Tuesday, February 09, 2010
The age of adulthood -- and the rights and responsibilities that come with it -- is largely a matter of opinion. Age 18 traditionally separates minors from adults. But one can't legally buy a drink in America until age 21. Meanwhile, many states are now sending minors into the adult criminal justice system, even for nonviolent crimes.
Some laws make no sense. For instance, 20 states ban driving while cell-phoning, but only for those under 18. Not only is this activity dangerous for all drivers, teen brains are actually better wired for multitasking than those of 60-year-olds. Many elderly people can no longer safely operate vehicles, but no state automatically takes the keys away for reason of advanced age.
Our society's age-specific approaches often boil down to curbing the freedoms of the young -- and increasing their punishments. Such contradictions bother Brian Wilcox, director of the Center on Children, Families and the Law at the University of Nebraska.
"Sometimes we draw these lines because policy makers want to do something about an issue but don't want to offend all the constituents out there," Wilcox told me. "They take the easy route by going after young people."
Wilcox is especially wary of treating younger adolescents as adults in court. Neuroscience finds that portions of the brain are still developing up through age 25. These areas control "executive decision making," which is the ability to consider a wide range of options and consequences.
"An immature decision maker will often respond with the first course of action that comes to mind," Wilcox says. People of all ages might immediately feel anger after being provoked, but a more mature person will think through the alternatives before acting.
Teens and young adults are better prospects for rehabilitation because they are still forming patterns and habits. Wilcox points to studies showing that for teens convicted of similar crimes, those that go into the adult system are far more likely to engage in extreme criminal activity when they get out -- and end up back in jail.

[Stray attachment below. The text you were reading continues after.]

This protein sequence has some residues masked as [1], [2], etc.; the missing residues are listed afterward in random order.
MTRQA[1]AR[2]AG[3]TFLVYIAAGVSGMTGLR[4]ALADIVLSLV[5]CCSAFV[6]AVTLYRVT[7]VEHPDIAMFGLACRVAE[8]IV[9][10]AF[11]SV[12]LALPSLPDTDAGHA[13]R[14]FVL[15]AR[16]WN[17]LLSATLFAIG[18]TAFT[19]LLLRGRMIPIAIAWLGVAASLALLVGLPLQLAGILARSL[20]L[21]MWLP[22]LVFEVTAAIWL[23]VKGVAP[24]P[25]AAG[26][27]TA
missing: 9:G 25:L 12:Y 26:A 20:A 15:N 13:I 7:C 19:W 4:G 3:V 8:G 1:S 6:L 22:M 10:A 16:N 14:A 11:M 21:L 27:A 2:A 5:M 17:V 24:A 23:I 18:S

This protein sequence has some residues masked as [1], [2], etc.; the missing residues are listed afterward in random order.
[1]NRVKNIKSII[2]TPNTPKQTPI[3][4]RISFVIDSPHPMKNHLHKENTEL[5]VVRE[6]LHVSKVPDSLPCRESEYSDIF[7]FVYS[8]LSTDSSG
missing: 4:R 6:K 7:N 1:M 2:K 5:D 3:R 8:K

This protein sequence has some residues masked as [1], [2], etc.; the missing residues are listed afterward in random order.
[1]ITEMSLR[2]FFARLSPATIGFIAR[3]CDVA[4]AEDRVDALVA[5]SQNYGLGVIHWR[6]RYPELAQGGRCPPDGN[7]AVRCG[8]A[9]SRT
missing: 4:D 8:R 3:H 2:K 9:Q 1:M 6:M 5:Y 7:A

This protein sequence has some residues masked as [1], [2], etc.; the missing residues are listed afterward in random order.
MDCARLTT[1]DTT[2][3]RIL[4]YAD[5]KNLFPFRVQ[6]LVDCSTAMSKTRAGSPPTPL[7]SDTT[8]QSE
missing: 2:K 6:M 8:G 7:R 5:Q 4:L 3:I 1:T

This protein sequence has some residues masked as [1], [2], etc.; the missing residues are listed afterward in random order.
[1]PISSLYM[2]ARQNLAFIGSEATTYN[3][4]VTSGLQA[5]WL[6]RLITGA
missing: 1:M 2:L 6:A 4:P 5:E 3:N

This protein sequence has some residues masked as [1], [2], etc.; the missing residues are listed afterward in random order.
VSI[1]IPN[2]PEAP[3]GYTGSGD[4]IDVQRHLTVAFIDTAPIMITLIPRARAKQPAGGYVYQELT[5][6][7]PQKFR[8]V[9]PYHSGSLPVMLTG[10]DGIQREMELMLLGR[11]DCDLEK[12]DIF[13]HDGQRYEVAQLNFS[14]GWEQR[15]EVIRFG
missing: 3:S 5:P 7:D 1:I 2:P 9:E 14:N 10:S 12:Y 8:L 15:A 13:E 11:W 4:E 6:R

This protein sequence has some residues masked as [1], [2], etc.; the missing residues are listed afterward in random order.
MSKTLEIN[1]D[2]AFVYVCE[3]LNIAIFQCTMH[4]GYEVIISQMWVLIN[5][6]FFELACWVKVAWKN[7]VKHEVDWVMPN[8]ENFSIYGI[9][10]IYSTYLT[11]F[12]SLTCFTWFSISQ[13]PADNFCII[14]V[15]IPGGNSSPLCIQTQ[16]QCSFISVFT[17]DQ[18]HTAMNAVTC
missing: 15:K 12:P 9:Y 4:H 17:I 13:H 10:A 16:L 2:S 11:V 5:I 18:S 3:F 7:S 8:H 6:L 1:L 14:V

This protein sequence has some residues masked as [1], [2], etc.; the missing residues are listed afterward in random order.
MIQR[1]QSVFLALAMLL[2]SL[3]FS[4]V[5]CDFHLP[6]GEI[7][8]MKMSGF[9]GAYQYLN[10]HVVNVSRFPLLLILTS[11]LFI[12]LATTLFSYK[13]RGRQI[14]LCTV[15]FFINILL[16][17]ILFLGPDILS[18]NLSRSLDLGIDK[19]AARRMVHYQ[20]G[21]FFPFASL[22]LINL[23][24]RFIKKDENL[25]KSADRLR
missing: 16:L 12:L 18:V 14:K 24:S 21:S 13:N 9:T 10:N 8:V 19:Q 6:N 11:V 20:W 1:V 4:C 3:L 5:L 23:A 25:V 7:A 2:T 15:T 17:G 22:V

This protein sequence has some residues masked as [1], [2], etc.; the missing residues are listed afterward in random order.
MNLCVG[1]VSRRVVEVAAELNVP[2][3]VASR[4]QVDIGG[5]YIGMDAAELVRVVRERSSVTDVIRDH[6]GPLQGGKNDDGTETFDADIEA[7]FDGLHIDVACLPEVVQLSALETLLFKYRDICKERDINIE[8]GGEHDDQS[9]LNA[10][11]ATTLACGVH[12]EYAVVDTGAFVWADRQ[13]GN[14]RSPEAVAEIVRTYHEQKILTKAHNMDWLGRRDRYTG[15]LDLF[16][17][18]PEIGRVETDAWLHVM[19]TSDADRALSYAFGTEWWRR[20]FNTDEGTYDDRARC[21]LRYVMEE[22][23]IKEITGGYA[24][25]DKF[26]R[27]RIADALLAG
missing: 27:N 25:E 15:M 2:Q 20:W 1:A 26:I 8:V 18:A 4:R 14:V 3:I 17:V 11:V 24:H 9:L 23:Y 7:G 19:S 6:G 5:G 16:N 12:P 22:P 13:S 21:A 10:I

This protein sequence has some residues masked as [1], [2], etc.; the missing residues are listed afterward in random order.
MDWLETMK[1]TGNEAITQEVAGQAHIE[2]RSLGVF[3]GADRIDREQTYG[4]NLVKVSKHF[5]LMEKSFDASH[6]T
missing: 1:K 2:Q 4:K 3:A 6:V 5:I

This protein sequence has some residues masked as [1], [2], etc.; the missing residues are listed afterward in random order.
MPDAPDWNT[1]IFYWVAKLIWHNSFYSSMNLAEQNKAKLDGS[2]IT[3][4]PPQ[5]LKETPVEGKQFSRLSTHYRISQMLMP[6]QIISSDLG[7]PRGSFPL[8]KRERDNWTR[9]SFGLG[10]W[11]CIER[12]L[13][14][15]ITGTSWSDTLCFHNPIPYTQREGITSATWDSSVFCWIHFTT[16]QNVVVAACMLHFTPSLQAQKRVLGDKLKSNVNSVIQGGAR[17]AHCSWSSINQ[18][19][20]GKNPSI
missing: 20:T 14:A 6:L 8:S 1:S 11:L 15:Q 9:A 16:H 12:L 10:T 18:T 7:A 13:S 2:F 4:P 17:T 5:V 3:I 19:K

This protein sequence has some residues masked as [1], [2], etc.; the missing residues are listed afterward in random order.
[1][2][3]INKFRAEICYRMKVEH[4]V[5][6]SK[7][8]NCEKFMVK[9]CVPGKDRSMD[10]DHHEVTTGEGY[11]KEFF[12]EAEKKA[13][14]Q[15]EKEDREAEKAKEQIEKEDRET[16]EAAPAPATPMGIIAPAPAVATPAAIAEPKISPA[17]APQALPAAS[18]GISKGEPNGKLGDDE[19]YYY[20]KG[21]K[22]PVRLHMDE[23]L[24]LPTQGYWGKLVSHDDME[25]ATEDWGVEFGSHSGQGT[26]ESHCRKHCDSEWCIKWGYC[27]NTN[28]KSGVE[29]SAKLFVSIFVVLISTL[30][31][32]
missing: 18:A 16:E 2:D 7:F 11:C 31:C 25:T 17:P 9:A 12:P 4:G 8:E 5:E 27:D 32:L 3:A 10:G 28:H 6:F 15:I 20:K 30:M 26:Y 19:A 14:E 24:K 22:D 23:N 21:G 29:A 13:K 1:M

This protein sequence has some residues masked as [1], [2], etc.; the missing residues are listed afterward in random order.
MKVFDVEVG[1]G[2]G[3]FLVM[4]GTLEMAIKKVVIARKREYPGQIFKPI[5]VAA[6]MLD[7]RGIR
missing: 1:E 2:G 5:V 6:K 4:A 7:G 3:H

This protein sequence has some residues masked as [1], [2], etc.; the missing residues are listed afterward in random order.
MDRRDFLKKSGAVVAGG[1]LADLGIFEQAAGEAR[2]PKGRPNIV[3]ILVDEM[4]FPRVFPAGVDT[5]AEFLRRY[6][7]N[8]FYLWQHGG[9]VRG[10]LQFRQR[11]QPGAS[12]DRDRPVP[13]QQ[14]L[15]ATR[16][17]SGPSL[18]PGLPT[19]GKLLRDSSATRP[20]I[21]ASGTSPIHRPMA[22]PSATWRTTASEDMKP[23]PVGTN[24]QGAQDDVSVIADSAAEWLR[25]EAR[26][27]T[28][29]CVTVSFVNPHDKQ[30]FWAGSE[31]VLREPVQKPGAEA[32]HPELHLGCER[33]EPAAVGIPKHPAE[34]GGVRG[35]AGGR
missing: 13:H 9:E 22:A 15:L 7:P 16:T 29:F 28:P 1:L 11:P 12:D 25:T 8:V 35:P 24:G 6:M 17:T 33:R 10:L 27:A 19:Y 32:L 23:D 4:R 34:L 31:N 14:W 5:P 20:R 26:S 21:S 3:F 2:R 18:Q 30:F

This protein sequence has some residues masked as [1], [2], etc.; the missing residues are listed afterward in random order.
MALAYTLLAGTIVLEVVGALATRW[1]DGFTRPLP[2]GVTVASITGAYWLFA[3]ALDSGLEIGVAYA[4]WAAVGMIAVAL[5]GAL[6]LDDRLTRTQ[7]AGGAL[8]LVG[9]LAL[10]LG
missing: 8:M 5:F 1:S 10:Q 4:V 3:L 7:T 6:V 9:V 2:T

What happens is that when a teen commits a monstrous crime, it is looped on the cable channels for days. The public imagines a mob of adolescent super-predators and demands they be treated as adults. Some young offenders cannot be safely released into society, of course, but the vast majority of juvenile crimes are against property.
The drinking age has long been a tug-of-war. Is a 19-year-old mature enough to fight in Afghanistan but not to order beer in a bar? Almost every other country sets the drinking age at 18.
The presidents of 135 colleges have called for lowering the drinking age from 21. They note that the age restriction hasn't stopped binge drinking on campus and argue, not without reason, that it has turned alcohol into forbidden fruit begging to be picked. Perhaps teaching young adults how to drink in moderation is the better way to go.
Rules on permissible ages to have sex have lost much rationality. In 10 states, a single 20-year-old man breaks the law by having sex with a 17-year-old. But, sad to say, many girls today have amassed considerable sexual experience before even graduating from junior high. Is a 15-year-old girl who has had numerous sexual partners to be protected from a 20-year-old male who may not have?
"In a perfect world, we'd have things designed around peoples' capacity," Wilcox said. Some 18-year-olds can drink responsibly, and some 30-year-olds can't.
In our imperfect world, the law has to draw lines, however arbitrary. But laws that only appear to address a problem by burdening young people aren't wise, and they aren't fair.
COPYRIGHT 2010 THE PROVIDENCE JOURNAL CO.
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